June 15, 2008

Article on Bottled Water Ban in King County

I found this in the news section of the King County website.

June 11, 2008

Compile a list of questions for city council and Nestle

We should compile a list of questions for the city council and Nestle. I for one want to see if there has been a comprehensive ground water study done to measure the impacts of private wells and municipal water withdrawal on groundwater supply. In other areas including Covington and Ravensdale wells have run dry from over allocation of ground water. What happens to the future of our water supply?

Who decides about Neslte Water North America?

There is an adhoc committee being formed to gather information about Nestle Water.

The only council members to adamantly say they were against continuing negotiations were Liz Reynolds and Jim Hogan. The others all said they would like more information in order to best represent the public. I don't know about you but I've yet to speak with anyone who is for this.

Michael Innis will chair the AdHoc committee along with Kevin Mahelona and Jeff Beckwith. The first meeting is 6/19 Thursday at 6pm and open to the public. (Call the city to make sure this time and date has not been changed. )

If you can make it please try. (I have a prior engagement to watch my son perform in a musical. Obviously I cannot miss that.) Get in touch with council members and voice your concerns. I've sent emails, but I've only heard back from Jim Hogan and Richard Elfers. Please keep in mind the council members found out about these negotiations the same time all of us did. They had absolutely nothing to do with bringing Nestle Water to town, so be respectful in your communications with them.

I was very impressed with comments from Jim Hogan and Liz Reynolds. Liz has put a lot of care and thought into researching Nestle Water and speaking with other communities that now regret their decision to bring Nestle into their towns. A key point she made was: Enumclaw is investing a lot of money to develop our tourism plan. How does it look to be hosting a "GREEN" King County Fair and then sporting a 250,000 square foot bottling plant. Plastics rely heavily on the use of petroleum as well as the hundreds of trucks that will be using ours roads 24/7.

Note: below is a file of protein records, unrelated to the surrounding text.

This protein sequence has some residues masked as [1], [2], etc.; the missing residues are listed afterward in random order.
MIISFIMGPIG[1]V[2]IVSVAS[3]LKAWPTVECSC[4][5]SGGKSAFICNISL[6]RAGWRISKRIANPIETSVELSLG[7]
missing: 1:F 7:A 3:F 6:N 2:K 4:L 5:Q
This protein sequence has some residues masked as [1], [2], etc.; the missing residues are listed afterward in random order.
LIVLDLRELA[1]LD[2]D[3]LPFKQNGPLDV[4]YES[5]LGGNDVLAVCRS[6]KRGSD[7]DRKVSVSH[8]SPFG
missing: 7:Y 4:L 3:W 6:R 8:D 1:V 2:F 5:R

I'm with Liz and Jim lets just stop the negotiations and use the council and admitstrators time to pursue talks with industries who are already authenticly exhibiting social and environmental responsible business practices.

Nestle's lip service to being GREEN is just that. A LEED certified building does not erase the fact they plan to pave over 30 acres of prime pasture land and fertile dirt. How about finding a CSA (Community Supported Agriculture) farmer willing to come in and set up an organic farm. We are going to need locally grown food not bottled water.

Share your thoughts and comments.

June 6, 2008

Nestle Update - Missing Council Minutes

This was forwarded to me by John and Doreen Anderson regarding some missing Council Minutes with information about the water bottling. I'm having a hard time finding anyone who supports Nestle coming to town. I want to know what you think.

June 5

Doreen noticed that the Council minutes posted online stopped with the February 25, 2008 meeting. I inquired about this in the city clerk’s office June 6. The secretary immediately emailed the web director, and when we got home, the minutes for subsequent meetings were posted. The first of the missing meeting minutes (March 3, 2008) contained the first mention of the bottled water plant proposal, a brief three-word insertion. The April 7 minutes briefly summarized city administrator Mark Bauer’s report about the Nestle Bottling Company proposal.

City Council Study Session Monday, March 3, 2008


I. Emergent Opportunities – 20 minutes
iv. Bottled Water Plant

City Council Study Session Monday, April 7, 2008


G. Emergent Opportunities – 20 minutes
iii. Bottled Water Plant

Bauer discussed the proposition of the Nestle Bottling Company to use the spring water from Boise Creek for a water bottling plant. This business would employee about 50 people and plans to operate indefinitely. He noted the City has the rights to the water source but selling a large quantity of the City’s water source would cap the water available in the future. Searcy added that with water source improvements, we could supply water for the next 20 years of growth.

June 3, 2008

What do you think of a water bottling plant in Enumclaw?

Are Enumclaw city administrators considering selling our spring water to Nestle Water North America? I wasn't the only one concerned about this bit of news to come out in last weeks Courier Herald. The court house was full last night for the first in what is likely to be a series of public forums to discuss the pro's of selling our precious spring water.

To me spring water is a precious commodity. From the looks of the crowd in the court house others felt the same way. Chris Searcy cited reports that we would be at our "capacity" within 30 years, with or without Nestle coming to town. So what does that mean exactly? I don't know about you but to me 30 years is not a very long time. Unfortunately I didn't have a copy of the charts and pies Chris was reading from nor the handout provided by Nestle from their presentation.

Were any of you at the meeting last night? I came in late and had to leave before the community was allowed to ask questions. What are your thoughts about selling our water to a huge Swiss corporation? Personally I think we need to close the door on those negotiations but since I try to keep an open mind I'll be seeking more information before making my final decision.

I'd love to hear your comments.